Doggy Decisions

Dogs enjoy burden-free decision making, why would we change this?

For the most part dogs appear to have a carefree existence. They don’t appear to be burdened by worries like us humans. The simple answer to this is that they have no concept of what future is. They live for the day and don’t worry about tomorrow.

It follows that dogs make their decisions without concern of the long term consequences, only the immediate consequences. Their decisions are made in an instant, they don’t spend time weighing up the pros and cons for ages before deciding what to do. Their decisions are based upon their past experiences and their feelings. One of the other enviable features of doggy decision making is that once they have made a decision they stick with it and follow it to its conclusion. We, as humans, only have an indication of what is going on in the dog’s mind through its body language and actions.

Dog’s behaviour often reflects an eagerness to please

Many owners find the concept that their pet’s mind operates so simply difficult to marry with their dog’s actual behaviour, which appears to them to be very complex – almost human at times. Dogs do indeed have simple minds but are highly attuned to human facial expressions and body language and are keen to please us.

For humans, having a concept of future allows us to plan complex ideas and structure but it also brings the heavy burden of worry. Some people may wish their pets had a concept of future because it would allow them to have more complex thought processes and potentially a more profound relationship with their owner. However, would we really want to burden dogs with the ability to worry that would come as part of that package?

Avoidance behaviour

Some decision making in both dogs and humans is innate, natural, and occurs as a behavioural defence mechanism. A good example of this is ‘avoidance behaviour’. This occurs when a being, consciously or unconsciously, tries to escape an unpleasant situation. Avoidance behaviour does not require previous experience of a situation. Most dogs, when confronted with an oncoming car, will avoid it even without previous experience of being run over. Avoidance behaviour is not associated with fear because you can only be fearful of something that you have previously experienced.

Owners make decisions based on long-term benefits to their dog

Responsible dog owners regularly make decisions to subject their dog to short-term ‘pain’ for expected long-term gain. Surgical neutering, weight-reduction programs, chemotherapy and vaccinations, can all cause the dog some degree of very short or somewhat longer-term suffering or pain. The owner’s expectation is that these procedures will bring about a good outcome in terms of quantity and/or quality of life that will outweigh the shorter-term ‘harms’. Indeed, not subjecting a dog to such potentially unpleasant experiences is perceived by society as not meeting a dog owner’s duty of care.

Therefore it is acceptable for a responsible owner to subject their dog to an experience it may perceive as unpleasant, even though the dog will have no concept of potential benefits in the long term. If the dog had to make such decisions it would choose to avoid any immediate short term pain because it has no concept of the long term; it only has an understanding of now.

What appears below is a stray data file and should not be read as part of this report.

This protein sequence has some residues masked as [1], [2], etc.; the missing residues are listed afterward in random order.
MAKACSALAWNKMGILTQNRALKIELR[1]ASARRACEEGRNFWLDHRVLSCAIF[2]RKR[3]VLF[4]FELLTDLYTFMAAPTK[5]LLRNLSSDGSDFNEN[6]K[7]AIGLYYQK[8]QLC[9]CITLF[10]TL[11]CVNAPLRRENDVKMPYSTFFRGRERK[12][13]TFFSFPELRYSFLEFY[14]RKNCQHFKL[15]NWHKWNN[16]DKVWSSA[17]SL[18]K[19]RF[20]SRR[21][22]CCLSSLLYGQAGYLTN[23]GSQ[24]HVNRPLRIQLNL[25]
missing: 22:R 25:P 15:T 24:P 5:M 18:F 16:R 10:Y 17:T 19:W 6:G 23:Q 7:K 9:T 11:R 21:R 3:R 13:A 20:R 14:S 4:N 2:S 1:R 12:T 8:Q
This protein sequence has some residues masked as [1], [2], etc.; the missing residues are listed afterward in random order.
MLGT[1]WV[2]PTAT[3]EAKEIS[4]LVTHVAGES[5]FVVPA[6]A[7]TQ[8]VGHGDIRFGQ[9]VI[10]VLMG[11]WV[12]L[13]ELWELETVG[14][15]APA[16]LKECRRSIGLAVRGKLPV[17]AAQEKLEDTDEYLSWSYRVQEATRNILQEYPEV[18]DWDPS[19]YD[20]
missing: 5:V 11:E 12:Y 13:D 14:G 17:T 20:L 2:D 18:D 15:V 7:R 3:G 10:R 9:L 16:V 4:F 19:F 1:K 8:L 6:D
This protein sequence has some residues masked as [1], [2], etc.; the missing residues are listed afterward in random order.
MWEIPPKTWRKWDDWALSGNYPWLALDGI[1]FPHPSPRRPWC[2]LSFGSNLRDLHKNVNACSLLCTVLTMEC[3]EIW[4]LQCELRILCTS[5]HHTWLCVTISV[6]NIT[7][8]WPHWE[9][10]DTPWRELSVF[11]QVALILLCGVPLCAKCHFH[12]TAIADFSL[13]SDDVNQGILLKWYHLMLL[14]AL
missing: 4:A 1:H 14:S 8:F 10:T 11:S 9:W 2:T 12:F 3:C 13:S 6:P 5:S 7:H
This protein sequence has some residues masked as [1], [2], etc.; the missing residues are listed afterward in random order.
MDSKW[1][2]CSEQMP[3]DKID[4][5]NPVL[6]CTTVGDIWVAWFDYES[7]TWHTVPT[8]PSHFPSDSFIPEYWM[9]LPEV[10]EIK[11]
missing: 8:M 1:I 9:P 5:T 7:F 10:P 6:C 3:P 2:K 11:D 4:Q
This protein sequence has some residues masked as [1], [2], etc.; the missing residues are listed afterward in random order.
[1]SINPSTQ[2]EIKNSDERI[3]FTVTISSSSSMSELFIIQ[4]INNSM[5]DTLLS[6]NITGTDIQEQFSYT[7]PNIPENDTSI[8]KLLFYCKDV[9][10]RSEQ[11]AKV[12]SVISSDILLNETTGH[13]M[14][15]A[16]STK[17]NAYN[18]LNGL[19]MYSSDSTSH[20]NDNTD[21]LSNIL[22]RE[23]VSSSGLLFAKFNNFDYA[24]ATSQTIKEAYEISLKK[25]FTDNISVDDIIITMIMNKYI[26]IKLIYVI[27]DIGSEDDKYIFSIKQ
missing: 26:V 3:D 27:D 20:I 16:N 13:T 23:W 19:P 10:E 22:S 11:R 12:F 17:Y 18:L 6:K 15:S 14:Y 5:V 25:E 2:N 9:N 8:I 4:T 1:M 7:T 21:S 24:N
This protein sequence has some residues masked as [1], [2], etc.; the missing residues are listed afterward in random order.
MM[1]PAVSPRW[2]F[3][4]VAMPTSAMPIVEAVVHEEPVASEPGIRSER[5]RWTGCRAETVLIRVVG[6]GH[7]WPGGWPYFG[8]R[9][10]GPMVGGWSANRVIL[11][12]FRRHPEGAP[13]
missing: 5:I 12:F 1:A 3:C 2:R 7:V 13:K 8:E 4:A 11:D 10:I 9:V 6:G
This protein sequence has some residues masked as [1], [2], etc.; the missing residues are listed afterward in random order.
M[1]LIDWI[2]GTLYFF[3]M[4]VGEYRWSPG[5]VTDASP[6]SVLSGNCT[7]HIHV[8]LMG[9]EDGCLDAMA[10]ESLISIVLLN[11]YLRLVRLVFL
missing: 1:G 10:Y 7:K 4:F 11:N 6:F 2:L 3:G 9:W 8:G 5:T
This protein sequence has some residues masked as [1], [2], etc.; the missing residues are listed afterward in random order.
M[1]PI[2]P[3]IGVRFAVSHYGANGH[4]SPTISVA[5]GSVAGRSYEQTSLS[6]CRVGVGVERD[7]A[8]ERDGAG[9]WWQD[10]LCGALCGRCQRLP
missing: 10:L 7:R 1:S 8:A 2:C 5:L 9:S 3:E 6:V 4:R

Vets choose treatment based on scientific evidence

Vets frequently have to make clinical decisions regarding a dog’s treatment and nowadays are being encouraged by their Universities and Professional Organisations to base their decisions on ‘Evidence Based Veterinary Medicine’ (EBVM). This means that vets should use the current best scientific evidence to make decisions about the care of individual patients. This principle has been used for at least the last 10 years to guide human medicine and it seems very reasonable that the same principle should guide vets too.

Politicians create policies around dog ownership based on ideology, pressure groups or populist views

Politicians occasionally create policies which have an impact on dogs and their owners. Policy and its enactment are frequently driven by ideology, pressure groups or populist views. This is a complex process and sometimes serves other agendas and does not enhance the quality of dogs’ lives.

Summary:

  • Avoidance behaviour is innate and requires no thought process or fear
  • Doggy decisions are immediate and made to avoid something unpleasant or engage with something pleasant. Once a decision is made they stick with it
  • Owners make balanced decisions on their dog’s care to benefit their overall quality of life, even if it means immediate short term discomfort
  • Vets make clinical decisions on a dog’s treatment based on scientific evidence (Evidence Based Veterinary Medicine)
  • Politicians make policy decisions regarding dogs in society based on ideology, pressure groups or populist views.

The dog’s world is very simple and so is its decision making process. A dog’s ability to stick with a decision once it has made it’s mind up is very admirable. Owners have to make decisions about their dogs which can result in short term suffering for long term benefits, and this is perfectly acceptable as long as any suffering in not unnecessary. When vets and politicians make decisions about dogs, they should rely on scientific evidence and not be swayed by rubbish science and ideology.

David Chamberlain BVetMed., MRCVS.
Veterinary Consultant to PetSafe®

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